Thinking Fast and Slow
By Daniel Kahneman
Published in 2011
Thibault’s Score: 3/5
Thinking Fast and Slow is a behavioral economics book written by economics nobel laureate Daniel Kahneman.
The basic premise of the book is that there are two types of thinking: fast, which is subconscious and efficient but more likely to be wrong, and slow, which is calculated and accurate but takes more time.
Examples of fast thinking might be when a driver swerves out of the way to avoid a dear, when someone recognizes a song, or when someone reaches out to hug a relative after a prolonged absence. Examples of slow thinking might be writing an article, solving math problems, or planning one’s day.
The two types of thinking are not separate, but rather are deeply connected. For example, fast thinking can be primed with subconscious language. People going to a movie theater and watching a film depicting people drinking Coca Cola on a sunny day are more likely to purchase beverages.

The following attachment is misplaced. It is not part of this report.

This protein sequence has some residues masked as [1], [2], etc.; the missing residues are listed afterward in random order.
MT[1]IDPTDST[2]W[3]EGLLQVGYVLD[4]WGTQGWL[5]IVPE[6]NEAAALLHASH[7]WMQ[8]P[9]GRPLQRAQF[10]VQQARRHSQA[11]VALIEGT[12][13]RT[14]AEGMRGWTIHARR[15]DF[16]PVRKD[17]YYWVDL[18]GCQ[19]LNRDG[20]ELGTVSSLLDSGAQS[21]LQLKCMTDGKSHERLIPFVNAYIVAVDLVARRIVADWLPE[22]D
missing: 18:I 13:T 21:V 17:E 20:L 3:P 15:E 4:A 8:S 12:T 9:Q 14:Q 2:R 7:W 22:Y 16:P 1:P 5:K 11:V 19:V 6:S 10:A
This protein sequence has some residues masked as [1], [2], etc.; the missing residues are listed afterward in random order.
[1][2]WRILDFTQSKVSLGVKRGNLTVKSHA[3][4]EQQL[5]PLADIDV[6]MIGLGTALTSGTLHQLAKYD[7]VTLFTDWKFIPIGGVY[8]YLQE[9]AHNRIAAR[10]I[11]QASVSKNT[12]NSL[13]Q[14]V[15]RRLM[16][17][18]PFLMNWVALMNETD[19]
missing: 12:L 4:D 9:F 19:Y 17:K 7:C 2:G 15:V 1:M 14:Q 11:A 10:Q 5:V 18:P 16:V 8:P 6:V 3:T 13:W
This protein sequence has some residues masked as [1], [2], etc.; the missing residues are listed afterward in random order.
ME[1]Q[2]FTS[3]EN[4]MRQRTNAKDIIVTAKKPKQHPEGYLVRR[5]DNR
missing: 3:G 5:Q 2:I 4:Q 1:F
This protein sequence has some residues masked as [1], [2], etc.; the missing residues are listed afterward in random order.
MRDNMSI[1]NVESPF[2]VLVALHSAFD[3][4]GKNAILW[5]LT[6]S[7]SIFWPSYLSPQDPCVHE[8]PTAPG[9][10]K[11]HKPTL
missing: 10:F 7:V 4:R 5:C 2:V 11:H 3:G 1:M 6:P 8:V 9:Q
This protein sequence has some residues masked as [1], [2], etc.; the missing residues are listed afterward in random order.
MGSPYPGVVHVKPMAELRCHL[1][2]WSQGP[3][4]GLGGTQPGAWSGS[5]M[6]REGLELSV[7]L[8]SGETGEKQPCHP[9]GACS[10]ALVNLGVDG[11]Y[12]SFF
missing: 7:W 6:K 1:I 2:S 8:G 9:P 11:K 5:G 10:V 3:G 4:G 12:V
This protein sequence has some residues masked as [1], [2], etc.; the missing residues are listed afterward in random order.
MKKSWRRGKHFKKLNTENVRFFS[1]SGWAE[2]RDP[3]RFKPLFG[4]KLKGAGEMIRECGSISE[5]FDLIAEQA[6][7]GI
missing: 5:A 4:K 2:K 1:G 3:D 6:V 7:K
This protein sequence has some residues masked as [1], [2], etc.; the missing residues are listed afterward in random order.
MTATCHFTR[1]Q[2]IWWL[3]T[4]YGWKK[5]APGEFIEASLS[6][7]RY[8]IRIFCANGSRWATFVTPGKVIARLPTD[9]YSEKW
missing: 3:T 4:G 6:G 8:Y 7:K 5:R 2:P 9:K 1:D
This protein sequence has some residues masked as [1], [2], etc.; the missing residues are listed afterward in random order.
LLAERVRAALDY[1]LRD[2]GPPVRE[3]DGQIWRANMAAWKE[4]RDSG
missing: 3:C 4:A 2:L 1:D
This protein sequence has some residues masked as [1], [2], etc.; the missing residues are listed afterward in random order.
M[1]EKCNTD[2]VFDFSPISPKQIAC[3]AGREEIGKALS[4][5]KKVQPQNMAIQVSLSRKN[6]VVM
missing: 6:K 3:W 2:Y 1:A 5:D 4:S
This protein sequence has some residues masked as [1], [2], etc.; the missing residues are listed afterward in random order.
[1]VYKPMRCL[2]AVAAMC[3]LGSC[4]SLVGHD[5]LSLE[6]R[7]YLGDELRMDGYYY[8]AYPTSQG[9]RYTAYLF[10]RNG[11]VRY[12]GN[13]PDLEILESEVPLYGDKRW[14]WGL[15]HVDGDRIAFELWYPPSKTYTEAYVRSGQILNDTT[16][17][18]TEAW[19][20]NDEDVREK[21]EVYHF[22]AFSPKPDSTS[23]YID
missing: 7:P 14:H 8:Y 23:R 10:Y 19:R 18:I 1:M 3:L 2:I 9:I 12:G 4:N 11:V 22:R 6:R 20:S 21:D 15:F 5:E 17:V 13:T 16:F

On the other hand, slow thinking takes effort. Intellectuals are physically drained, and require sugar in order to function after periods of heavy thinking. Less intelligent people avoid slow thinking altogether because it consumes many bodily resources.
Understanding the two ways of thinking about the world is critical. Failure to do so may lead one to adopt unconscious biases. The only way to combat these biases is to be more aware of the cognitive processes
I already had heard most of the examples in the book from YouTube TED talks and elsewhere, so found the book pretty boring. I understand the value of the research and why Kahneman won the nobel prize in economics, but didn’t learn as much as I have from other books that I’ve read recently.
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